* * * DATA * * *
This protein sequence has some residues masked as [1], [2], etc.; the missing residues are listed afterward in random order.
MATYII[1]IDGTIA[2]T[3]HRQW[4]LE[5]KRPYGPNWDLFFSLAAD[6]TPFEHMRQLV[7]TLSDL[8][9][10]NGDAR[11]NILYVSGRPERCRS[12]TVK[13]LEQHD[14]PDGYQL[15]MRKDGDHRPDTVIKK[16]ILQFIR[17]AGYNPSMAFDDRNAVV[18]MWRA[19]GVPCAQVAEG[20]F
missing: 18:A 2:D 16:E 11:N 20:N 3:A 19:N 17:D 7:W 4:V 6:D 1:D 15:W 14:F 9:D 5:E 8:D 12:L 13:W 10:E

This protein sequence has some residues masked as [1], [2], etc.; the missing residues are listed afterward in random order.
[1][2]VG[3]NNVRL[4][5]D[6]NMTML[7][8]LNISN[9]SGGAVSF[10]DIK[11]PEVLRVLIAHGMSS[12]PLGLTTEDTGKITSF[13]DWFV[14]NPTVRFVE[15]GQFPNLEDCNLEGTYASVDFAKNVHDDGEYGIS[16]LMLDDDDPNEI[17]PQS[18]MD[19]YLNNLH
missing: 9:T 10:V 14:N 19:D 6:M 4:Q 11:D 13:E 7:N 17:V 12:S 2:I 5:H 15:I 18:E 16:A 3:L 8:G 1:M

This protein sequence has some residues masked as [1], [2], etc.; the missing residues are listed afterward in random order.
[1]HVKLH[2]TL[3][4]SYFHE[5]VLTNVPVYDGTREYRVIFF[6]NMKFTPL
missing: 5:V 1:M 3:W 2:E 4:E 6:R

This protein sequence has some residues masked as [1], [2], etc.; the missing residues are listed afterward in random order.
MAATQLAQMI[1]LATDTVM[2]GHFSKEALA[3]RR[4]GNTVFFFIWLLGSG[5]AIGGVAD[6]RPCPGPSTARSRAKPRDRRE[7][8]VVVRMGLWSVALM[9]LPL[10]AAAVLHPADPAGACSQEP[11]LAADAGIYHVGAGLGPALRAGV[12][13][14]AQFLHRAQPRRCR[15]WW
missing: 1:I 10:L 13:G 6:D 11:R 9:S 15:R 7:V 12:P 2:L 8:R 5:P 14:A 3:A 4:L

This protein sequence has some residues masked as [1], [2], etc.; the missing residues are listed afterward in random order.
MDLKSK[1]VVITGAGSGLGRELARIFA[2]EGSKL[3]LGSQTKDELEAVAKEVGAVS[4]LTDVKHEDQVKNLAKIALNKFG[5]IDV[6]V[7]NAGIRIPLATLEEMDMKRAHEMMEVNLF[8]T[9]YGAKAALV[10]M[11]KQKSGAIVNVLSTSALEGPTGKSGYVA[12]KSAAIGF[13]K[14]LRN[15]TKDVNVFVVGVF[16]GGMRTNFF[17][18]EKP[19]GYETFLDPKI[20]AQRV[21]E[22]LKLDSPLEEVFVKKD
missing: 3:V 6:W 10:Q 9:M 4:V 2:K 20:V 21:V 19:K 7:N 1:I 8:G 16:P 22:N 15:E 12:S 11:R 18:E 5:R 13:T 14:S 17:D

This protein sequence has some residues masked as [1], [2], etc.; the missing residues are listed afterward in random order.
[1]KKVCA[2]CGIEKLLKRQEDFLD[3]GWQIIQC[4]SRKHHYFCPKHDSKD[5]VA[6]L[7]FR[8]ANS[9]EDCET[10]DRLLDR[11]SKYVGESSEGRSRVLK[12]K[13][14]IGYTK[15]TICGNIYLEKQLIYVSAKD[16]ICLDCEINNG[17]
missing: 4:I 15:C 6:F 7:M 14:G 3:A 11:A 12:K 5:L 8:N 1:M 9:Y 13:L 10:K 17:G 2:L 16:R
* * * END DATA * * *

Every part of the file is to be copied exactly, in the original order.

This protein sequence has some residues masked as [1], [2], etc.; the missing residues are listed afterward in random order.
MATYII[1]IDGTIA[2]T[3]HRQW[4]LE[5]KRPYGPNWDLFFSLAAD[6]TPFEHMRQLV[7]TLSDL[8][9][10]NGDAR[11]NILYVSGRPERCRS[12]TVK[13]LEQHD[14]PDGYQL[15]MRKDGDHRPDTVIKK[16]ILQFIR[17]AGYNPSMAFDDRNAVV[18]MWRA[19]GVPCAQVAEG[20]F
missing: 18:A 2:D 16:E 11:N 20:N 3:A 19:N 17:D 7:W 4:V 6:D 1:D 15:W 14:F 9:D 5:E 8:D 12:L 13:W 10:E

This protein sequence has some residues masked as [1], [2], etc.; the missing residues are listed afterward in random order.
[1][2]VG[3]NNVRL[4][5]D[6]NMTML[7][8]LNISN[9]SGGAVSF[10]DIK[11]PEVLRVLIAHGMSS[12]PLGLTTEDTGKITSF[13]DWFV[14]NPTVRFVE[15]GQFPNLEDCNLEGTYASVDFAKNVHDDGEYGIS[16]LMLDDDDPNEI[17]PQS[18]MD[19]YLNNLH
missing: 9:T 10:V 14:N 19:D 6:M 4:Q 11:D 13:E 7:N 17:V 12:S 2:I 5:H 15:I 18:E 16:A 3:L 8:G 1:M

This protein sequence has some residues masked as [1], [2], etc.; the missing residues are listed afterward in random order.
[1]HVKLH[2]TL[3][4]SYFHE[5]VLTNVPVYDGTREYRVIFF[6]NMKFTPL
missing: 5:V 1:M 3:W 2:E 4:E 6:R

This protein sequence has some residues masked as [1], [2], etc.; the missing residues are listed afterward in random order.
MAATQLAQMI[1]LATDTVM[2]GHFSKEALA[3]RR[4]GNTVFFFIWLLGSG[5]AIGGVAD[6]RPCPGPSTARSRAKPRDRRE[7][8]VVVRMGLWSVALM[9]LPL[10]AAAVLHPADPAGACSQEP[11]LAADAGIYHVGAGLGPALRAGV[12][13][14]AQFLHRAQPRRCR[15]WW
missing: 1:I 10:L 13:G 6:D 11:R 9:S 15:R 7:V 12:P 2:L 8:R 5:P 14:A 3:A 4:L

This protein sequence has some residues masked as [1], [2], etc.; the missing residues are listed afterward in random order.
MDLKSK[1]VVITGAGSGLGRELARIFA[2]EGSKL[3]LGSQTKDELEAVAKEVGAVS[4]LTDVKHEDQVKNLAKIALNKFG[5]IDV[6]V[7]NAGIRIPLATLEEMDMKRAHEMMEVNLF[8]T[9]YGAKAALV[10]M[11]KQKSGAIVNVLSTSALEGPTGKSGYVA[12]KSAAIGF[13]K[14]LRN[15]TKDVNVFVVGVF[16]GGMRTNFF[17][18]EKP[19]GYETFLDPKI[20]AQRV[21]E[22]LKLDSPLEEVFVKKD
missing: 3:V 6:W 10:Q 9:M 4:V 2:K 20:V 21:V 19:K 7:N 1:I 8:G 16:P 22:N 15:E 12:S 11:R 18:E 5:R 13:T 14:S 17:D

This protein sequence has some residues masked as [1], [2], etc.; the missing residues are listed afterward in random order.
[1]KKVCA[2]CGIEKLLKRQEDFLD[3]GWQIIQC[4]SRKHHYFCPKHDSKD[5]VA[6]L[7]FR[8]ANS[9]EDCET[10]DRLLDR[11]SKYVGESSEGRSRVLK[12]K[13][14]IGYTK[15]TICGNIYLEKQLIYVSAKD[16]ICLDCEINNG[17]
missing: 4:I 15:C 6:F 7:M 14:G 3:A 11:A 12:K 5:L 8:N 1:M 9:Y 13:L 10:K 17:G 2:L 16:R